Fukushima disaster continuing for decades

This is a music video of Japanese Fukushima punk rock band Scrap, consisting of people who lost everything because of the nuclear disaster, performing their song Fuck TEPCO, in Koriyama, 10/2/2011.

Here is another video of that song, with English subtitles of the lyrics.

From daily The Morning Star in Britain:

Clean-up ‘to take over 40 years’

Monday 22 April 2013

A UN nuclear expert warned today that Japan may need more than 40 years to decommission its tsunami-crippled nuclear plant.

International Atomic Energy Agency team leader Juan Carlos Lentijo said that damage at the Fukushima Dai-ichi plant is so complex that it is “impossible” to predict how long the cleanup may last.

The government and plant operator Tepco have said the cleanup will be accomplished in 40 years.

But they still have to develop technology and equipment to operate under fatally high radiation levels to locate and remove melted fuel.

Mr Lentijo warned of problems to come.

“It is expectable that in such a complex site, additional incidents will occur as happens in nuclear plants under normal operation,” he said.

2 thoughts on “Fukushima disaster continuing for decades

  1. Judges squash nuclear school evacuation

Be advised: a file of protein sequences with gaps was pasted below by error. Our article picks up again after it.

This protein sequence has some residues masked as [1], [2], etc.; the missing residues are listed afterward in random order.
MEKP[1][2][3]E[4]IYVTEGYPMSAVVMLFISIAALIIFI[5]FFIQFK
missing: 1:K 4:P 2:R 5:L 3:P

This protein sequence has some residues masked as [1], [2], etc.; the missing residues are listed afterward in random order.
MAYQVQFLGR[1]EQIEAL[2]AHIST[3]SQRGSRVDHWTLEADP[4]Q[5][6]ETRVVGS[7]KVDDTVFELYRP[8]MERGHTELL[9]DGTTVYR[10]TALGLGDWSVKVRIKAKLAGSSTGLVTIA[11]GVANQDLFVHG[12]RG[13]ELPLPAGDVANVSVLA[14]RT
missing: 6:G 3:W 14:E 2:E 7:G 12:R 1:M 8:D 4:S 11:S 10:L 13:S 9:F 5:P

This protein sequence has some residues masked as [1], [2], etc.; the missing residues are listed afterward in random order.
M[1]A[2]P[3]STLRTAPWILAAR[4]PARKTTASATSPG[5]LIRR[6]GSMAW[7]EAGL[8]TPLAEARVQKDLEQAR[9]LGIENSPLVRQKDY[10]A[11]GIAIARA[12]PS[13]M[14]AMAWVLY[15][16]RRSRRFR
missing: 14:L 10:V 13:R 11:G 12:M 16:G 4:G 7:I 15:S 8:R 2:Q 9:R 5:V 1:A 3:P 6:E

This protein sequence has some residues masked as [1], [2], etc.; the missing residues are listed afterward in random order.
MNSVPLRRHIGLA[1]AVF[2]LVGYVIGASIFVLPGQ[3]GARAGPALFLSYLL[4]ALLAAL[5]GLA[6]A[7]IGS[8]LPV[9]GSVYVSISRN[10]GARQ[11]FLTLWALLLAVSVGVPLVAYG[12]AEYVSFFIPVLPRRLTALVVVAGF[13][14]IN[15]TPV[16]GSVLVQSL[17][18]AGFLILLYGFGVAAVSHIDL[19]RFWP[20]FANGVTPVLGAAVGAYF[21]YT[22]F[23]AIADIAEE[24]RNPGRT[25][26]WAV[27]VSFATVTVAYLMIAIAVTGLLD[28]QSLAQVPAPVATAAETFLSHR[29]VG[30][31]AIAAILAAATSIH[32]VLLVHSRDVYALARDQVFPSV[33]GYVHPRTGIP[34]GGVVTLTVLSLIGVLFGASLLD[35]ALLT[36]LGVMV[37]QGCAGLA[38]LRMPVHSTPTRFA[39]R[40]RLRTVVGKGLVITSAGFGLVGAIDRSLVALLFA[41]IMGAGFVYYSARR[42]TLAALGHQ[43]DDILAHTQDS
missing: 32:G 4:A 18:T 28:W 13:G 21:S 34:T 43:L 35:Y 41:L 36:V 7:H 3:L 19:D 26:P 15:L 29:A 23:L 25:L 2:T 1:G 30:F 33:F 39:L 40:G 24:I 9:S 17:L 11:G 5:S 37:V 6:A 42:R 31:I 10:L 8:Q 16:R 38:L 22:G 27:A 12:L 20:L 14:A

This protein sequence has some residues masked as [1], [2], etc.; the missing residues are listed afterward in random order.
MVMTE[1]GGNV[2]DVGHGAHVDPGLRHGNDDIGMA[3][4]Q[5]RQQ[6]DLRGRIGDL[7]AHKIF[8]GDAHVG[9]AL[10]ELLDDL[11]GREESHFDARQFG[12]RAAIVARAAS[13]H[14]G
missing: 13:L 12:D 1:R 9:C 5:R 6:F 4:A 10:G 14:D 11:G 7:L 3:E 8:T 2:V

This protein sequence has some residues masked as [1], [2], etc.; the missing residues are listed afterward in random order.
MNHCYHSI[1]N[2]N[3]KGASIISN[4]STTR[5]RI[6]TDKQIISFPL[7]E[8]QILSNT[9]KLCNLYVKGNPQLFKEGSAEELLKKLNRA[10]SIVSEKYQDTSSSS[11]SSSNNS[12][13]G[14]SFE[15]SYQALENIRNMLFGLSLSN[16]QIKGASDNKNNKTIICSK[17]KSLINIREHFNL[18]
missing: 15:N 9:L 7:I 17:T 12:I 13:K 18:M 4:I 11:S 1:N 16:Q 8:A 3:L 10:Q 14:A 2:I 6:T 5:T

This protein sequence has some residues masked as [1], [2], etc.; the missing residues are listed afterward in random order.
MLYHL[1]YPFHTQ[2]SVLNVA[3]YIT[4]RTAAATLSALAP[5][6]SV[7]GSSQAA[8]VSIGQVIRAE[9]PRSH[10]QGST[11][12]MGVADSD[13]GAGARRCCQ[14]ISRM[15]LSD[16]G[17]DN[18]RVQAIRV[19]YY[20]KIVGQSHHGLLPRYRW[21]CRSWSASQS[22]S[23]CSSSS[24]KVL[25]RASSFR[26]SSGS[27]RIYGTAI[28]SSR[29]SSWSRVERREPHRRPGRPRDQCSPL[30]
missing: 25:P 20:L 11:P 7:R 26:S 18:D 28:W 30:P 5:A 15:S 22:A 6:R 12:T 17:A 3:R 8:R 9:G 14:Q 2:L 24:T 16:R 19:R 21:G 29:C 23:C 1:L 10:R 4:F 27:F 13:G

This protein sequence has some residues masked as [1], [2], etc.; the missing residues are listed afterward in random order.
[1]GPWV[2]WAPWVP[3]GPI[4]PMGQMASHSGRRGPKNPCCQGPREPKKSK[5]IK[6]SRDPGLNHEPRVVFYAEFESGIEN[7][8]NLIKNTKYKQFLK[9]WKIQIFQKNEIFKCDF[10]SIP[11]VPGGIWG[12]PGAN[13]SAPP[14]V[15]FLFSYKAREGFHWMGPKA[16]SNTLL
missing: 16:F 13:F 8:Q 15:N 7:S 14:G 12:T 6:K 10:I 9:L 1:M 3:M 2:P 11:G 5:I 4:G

Thursday 25 April 2013

    A Japanese court has rejected a demand that authorities in Koriyama city on the edge of the Daiichi nuclear fallout zone evacuate children from the area.

    Sendai High Court ruled on Wednesday that the government had no responsibility for evacuating schools, although it acknowledged that radiation exceeded levels deemed safe prior to the disaster.

    In effect this means people will now have to leave on their own if they are worried.

    The unusual lawsuit was filed on behalf of the city’s children by parents and anti-nuclear activists in June 2011, three months after an earthquake caused a partial meltdown at Fukushima nuclear plant.

    Their lawyers argued that Koriyama, which lies about 40 miles west of Daiichi, had a legal responsibility to relocate vulnerable people.

    The case drew international attention because it touched on uncertainties about the effects of continuous low-dose radiation on health, especially that of children.



  2. Pingback: Fukushima disaster, a Japanese student’s view | Dear Kitty. Some blog

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